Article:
The National Bureau of Statistics (NBS) has disclosed that the country’s agric sector contributed about N78.1 billion in export of produce in the second quarter of 2020. The NBS indicated that the total trade in agricultural goods during the second quarter of this year stood at N493.7 billion. The NBS report on Nigeria’s agric export was enlisted on ‘Foreign trade in goods statistics’ for the second quarter of 2020. Countries in the continent of Asia, Europe and America were among those that received the bulk of Nigeria’s agricultural products.
A breakdown of the statistics showed that most agricultural goods were exported at N43.6 billion (Asia), N26.4 billion (Europe), and N6.6 billion (America). Raw cocoa beans, sesame seeds, cashew nuts, fermented cocoa beans and other produce were spotted as key drivers of the country’s agricultural product exports in the quarter under review. The report cited The Netherlands (N9.3 billion), Indonesia (N3.7 billion) and United States (N2.4 billion) as main consumers of superior quality cocoa.
Other agricultural exports were sesame seeds exported to Japan (N6 billion) and China (N2.3 billion). Cashew nuts worth N12 billion were exported to Vietnam. Durum wheat worth N41 billion was also imported from the United States, Russia (N28.8 billion) and Latvia (N24.5 billion). Meanwhile, on foreign trade, the NBS reported a total of 31.41 per cent of goods imported into Nigeria were from China.
“Nigeria’s imports, by country of origin, shows goods were imported mainly from China (N1.26 trillion or 31.41 per cent), United States (N428.9 billion or 10.66 per cent), India (N322.3 billion or 8.01 per cent), and the Netherlands (N202.9 billion or 5.04 per cent) respectively. “The value of exports in Q2’20 stood at N2.22 trillion, a decrease of 45.64 per cent compared to Q1’20 and 51.73 per cent compared to Q2’19.
“The year to date export amounted to N6.3 trillion, representing a per cent decline compared to 2019,” the report read in part. However, it could be recalled that the Lagos Chamber of Commerce and Industry (LCCI), recently revealed that Nigeria lost $10 billion in annual export opportunity due to continuous decline in the production of some essential agro allied commodities. The chamber noted this was attributed to the slow growth of Nigeria’s value-added per capita in agriculture at less than one per cent annually in the last 20 years.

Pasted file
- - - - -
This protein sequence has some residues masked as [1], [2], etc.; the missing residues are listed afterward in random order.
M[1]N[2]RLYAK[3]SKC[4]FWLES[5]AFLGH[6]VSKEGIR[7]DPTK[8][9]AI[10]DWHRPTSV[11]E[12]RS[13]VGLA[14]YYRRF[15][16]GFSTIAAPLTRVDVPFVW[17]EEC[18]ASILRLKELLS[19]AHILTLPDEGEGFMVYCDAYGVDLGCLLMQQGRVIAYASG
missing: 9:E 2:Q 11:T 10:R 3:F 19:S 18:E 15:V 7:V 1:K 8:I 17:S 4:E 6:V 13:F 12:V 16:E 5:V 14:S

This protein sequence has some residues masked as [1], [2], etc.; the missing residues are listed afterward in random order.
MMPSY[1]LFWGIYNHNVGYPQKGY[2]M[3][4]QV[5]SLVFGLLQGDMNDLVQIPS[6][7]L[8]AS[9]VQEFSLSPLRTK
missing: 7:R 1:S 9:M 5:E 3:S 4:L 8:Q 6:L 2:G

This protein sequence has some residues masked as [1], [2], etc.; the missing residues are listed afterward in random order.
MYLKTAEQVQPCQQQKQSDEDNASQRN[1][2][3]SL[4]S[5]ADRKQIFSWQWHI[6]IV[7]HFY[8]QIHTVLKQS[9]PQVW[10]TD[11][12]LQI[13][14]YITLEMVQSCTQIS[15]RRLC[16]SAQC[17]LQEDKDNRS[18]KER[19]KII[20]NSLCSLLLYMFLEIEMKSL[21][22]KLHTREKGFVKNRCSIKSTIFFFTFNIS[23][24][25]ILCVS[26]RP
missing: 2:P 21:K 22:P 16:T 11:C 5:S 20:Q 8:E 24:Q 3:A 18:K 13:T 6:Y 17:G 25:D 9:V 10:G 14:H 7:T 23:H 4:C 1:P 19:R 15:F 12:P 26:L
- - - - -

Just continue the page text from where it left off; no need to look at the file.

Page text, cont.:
Consequently, the chamber disclosed that with the emergence of COVID-19, it is expected that the value-added per capita of the country’s agriculture will slow further amid inability to export essential agro allied commodities fuelled by continuous decline in the production of those commodities. The LCCI explained that over the years, the country’s food production increases have not kept pace with population growth, resulting in rising food imports and declining levels of national food self-sufficiency.
It stated that although agriculture remains the largest sector of the Nigerian economy and employs two-thirds of the entire labour force, production hurdles have significantly stifled the performance of this sector.
The chamber quoted that the main factors undermining production in the country’s agric sector includes reliance on rainfed agriculture, smallholder land holding, and low productivity due to poor planting material, low fertilizer application, and a weak agricultural extension system amongst others. Particularly, these factors have in no small measure contributed to the setback in the country’s agric sector growth and development in all ramifications.